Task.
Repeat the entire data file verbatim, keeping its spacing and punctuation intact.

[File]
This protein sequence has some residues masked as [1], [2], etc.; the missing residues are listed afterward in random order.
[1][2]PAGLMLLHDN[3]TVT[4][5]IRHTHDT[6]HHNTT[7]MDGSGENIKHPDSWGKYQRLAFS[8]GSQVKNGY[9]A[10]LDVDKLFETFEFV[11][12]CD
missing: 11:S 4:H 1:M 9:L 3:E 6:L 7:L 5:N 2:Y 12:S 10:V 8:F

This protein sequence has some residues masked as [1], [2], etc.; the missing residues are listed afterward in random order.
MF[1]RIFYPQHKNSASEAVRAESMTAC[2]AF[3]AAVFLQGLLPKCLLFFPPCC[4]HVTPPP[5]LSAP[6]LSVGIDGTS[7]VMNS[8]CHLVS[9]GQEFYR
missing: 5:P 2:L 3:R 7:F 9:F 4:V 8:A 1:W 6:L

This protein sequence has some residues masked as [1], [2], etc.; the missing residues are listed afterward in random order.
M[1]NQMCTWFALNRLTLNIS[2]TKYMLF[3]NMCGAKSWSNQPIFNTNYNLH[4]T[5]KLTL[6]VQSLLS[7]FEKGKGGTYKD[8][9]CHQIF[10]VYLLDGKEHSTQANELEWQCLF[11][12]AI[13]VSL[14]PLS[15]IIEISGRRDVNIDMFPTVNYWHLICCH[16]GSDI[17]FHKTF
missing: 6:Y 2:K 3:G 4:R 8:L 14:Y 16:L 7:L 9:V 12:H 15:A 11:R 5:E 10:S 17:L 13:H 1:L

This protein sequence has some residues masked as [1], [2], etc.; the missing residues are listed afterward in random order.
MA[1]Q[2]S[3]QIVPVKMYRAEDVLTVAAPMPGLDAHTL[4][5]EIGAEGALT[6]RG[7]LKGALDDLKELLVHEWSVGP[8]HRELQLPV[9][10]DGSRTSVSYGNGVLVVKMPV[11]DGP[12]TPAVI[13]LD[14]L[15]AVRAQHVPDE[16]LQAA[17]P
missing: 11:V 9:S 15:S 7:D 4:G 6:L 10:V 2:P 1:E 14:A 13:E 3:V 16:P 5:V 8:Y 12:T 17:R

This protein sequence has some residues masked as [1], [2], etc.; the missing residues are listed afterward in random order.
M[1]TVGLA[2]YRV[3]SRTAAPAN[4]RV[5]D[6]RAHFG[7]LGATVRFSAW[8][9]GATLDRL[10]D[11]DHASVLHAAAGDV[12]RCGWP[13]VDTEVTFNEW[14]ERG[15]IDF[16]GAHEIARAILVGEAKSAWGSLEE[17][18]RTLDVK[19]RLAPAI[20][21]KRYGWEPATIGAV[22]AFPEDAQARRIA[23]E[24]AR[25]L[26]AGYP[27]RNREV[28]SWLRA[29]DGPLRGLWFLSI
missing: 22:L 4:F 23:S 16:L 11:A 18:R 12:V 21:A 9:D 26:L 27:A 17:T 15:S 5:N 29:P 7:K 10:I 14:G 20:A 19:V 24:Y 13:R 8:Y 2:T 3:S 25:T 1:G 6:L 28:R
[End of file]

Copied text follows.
This protein sequence has some residues masked as [1], [2], etc.; the missing residues are listed afterward in random order.
[1][2]PAGLMLLHDN[3]TVT[4][5]IRHTHDT[6]HHNTT[7]MDGSGENIKHPDSWGKYQRLAFS[8]GSQVKNGY[9]A[10]LDVDKLFETFEFV[11][12]CD
missing: 11:S 4:H 1:M 9:L 3:E 6:L 7:L 5:N 2:Y 12:S 10:V 8:F

This protein sequence has some residues masked as [1], [2], etc.; the missing residues are listed afterward in random order.
MF[1]RIFYPQHKNSASEAVRAESMTAC[2]AF[3]AAVFLQGLLPKCLLFFPPCC[4]HVTPPP[5]LSAP[6]LSVGIDGTS[7]VMNS[8]CHLVS[9]GQEFYR
missing: 5:P 2:L 3:R 7:F 9:F 4:V 8:A 1:W 6:L

This protein sequence has some residues masked as [1], [2], etc.; the missing residues are listed afterward in random order.
M[1]NQMCTWFALNRLTLNIS[2]TKYMLF[3]NMCGAKSWSNQPIFNTNYNLH[4]T[5]KLTL[6]VQSLLS[7]FEKGKGGTYKD[8][9]CHQIF[10]VYLLDGKEHSTQANELEWQCLF[11][12]AI[13]VSL[14]PLS[15]IIEISGRRDVNIDMFPTVNYWHLICCH[16]GSDI[17]FHKTF
missing: 6:Y 2:K 3:G 4:R 8:L 14:Y 16:L 7:L 9:V 12:H 15:A 11:R 5:E 10:S 17:L 13:H 1:L

This protein sequence has some residues masked as [1], [2], etc.; the missing residues are listed afterward in random order.
MA[1]Q[2]S[3]QIVPVKMYRAEDVLTVAAPMPGLDAHTL[4][5]EIGAEGALT[6]RG[7]LKGALDDLKELLVHEWSVGP[8]HRELQLPV[9][10]DGSRTSVSYGNGVLVVKMPV[11]DGP[12]TPAVI[13]LD[14]L[15]AVRAQHVPDE[16]LQAA[17]P
missing: 11:V 9:S 15:S 7:D 4:G 6:L 10:V 2:P 1:E 14:A 13:E 3:V 16:P 5:V 8:Y 12:T 17:R

This protein sequence has some residues masked as [1], [2], etc.; the missing residues are listed afterward in random order.
M[1]TVGLA[2]YRV[3]SRTAAPAN[4]RV[5]D[6]RAHFG[7]LGATVRFSAW[8][9]GATLDRL[10]D[11]DHASVLHAAAGDV[12]RCGWP[13]VDTEVTFNEW[14]ERG[15]IDF[16]GAHEIARAILVGEAKSAWGSLEE[17][18]RTLDVK[19]RLAPAI[20][21]KRYGWEPATIGAV[22]AFPEDAQARRIA[23]E[24]AR[25]L[26]AGYP[27]RNREV[28]SWLRA[29]DGPLRGLWFLSI
missing: 22:L 4:F 23:S 16:L 11:A 18:R 12:V 21:A 9:D 26:L 27:A 17:T 15:S 5:N 29:P 7:K 10:I 14:G 20:A 19:V 24:Y 13:R 8:Y 2:T 3:S 25:T 1:G 6:L 28:R